Bike libraries — a concept that lets people check out bicycles like books or DVDs — are popping up across the country.
Some programs offer access to e-bikes, but most focus on traditional pedal-powered bikes. Some initiatives are associated with universities, others with public libraries. But all put bike share programs within reach of more communities and riders.
In Madison, WI, for instance, the Madison Public Library Foundation and bike-share operator BCycle lets riders use their Madison Public Library cards to access one of over 300 electric bikes.
Meanwhile, the fleet of 30 bikes in the City of Commerce City, CA, is available at no cost to library cardholders. Rather than working with a rideshare partner, the bikes are owned and the program is operated by the county library system.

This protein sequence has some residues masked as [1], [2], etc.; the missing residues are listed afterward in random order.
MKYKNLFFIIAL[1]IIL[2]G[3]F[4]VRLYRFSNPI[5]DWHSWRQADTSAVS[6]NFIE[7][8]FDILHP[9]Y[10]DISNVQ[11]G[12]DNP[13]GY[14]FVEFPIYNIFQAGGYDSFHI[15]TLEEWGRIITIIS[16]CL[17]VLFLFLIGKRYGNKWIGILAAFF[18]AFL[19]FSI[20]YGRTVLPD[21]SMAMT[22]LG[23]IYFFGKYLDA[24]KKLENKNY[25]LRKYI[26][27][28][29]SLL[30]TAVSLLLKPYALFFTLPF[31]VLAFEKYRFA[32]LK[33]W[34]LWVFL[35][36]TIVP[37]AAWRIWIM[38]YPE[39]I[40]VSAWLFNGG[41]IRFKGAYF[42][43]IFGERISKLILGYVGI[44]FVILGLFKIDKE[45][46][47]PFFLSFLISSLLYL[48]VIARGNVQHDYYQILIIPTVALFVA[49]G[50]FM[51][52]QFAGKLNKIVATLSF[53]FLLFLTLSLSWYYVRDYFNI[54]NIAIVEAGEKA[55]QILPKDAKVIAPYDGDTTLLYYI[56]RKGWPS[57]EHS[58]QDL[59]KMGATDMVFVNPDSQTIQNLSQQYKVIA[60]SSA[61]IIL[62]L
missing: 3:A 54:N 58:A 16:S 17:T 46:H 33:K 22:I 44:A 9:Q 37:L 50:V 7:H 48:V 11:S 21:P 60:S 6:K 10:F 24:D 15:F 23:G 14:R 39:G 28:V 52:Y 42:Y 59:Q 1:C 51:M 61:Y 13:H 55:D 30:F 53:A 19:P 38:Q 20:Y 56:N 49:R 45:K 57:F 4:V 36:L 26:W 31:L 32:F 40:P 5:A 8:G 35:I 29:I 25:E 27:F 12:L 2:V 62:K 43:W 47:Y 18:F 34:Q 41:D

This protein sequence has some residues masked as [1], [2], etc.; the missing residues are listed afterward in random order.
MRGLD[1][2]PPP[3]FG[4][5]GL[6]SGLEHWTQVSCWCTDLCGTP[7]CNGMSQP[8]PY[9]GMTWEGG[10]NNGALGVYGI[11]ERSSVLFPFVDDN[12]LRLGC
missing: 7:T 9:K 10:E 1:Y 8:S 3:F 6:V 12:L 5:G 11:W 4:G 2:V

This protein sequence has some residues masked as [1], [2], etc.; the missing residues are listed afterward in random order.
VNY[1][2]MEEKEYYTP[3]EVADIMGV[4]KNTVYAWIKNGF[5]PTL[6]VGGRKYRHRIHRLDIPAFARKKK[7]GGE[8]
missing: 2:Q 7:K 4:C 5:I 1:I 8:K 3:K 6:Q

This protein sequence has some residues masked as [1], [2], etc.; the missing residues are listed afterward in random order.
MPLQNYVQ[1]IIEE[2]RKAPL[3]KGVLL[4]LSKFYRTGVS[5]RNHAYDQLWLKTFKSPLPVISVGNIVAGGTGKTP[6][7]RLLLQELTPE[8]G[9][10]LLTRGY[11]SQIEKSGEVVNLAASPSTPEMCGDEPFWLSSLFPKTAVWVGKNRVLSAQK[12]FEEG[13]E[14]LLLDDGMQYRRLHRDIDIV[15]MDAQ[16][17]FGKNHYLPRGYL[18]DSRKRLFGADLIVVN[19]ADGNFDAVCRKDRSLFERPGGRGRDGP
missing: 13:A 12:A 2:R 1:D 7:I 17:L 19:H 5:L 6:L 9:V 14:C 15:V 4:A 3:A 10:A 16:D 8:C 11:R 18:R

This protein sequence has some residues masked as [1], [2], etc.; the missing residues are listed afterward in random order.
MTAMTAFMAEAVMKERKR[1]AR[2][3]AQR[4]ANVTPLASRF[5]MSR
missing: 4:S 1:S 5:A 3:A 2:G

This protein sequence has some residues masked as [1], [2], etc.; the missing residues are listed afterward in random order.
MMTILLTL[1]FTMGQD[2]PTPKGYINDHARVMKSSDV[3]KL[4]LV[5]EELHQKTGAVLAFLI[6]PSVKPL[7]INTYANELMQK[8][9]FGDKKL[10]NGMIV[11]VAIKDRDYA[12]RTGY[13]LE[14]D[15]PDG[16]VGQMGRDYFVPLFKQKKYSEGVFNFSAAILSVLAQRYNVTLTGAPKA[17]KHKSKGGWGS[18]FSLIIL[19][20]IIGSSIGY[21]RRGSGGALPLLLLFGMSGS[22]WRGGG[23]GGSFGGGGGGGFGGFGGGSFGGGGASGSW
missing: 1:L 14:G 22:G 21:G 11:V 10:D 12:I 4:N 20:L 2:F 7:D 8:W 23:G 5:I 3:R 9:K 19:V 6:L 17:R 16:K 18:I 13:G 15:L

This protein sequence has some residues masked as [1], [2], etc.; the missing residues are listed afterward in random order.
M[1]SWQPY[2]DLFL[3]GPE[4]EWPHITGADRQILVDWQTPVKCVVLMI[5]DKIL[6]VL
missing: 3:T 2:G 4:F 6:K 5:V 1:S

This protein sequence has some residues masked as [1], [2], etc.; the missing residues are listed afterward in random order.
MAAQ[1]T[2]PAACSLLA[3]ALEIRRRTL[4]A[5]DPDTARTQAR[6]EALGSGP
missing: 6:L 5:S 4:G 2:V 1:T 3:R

The bicycles were donated by a failed rideshare program, and funding assistance comes from the nonprofit Northeast Transportation Connections and a grant from the city.
The library houses the bicycles in an on-site storage space. Each bicycle comes with a basket, helmet, and lock. All borrowers need is a library card.
More on “bike libraries” appears in the April issue of Downtown Idea Exchange newsletter. Click to learn more about Downtown Idea Exchange and other resources for revitalizing downtowns and commercial corridors.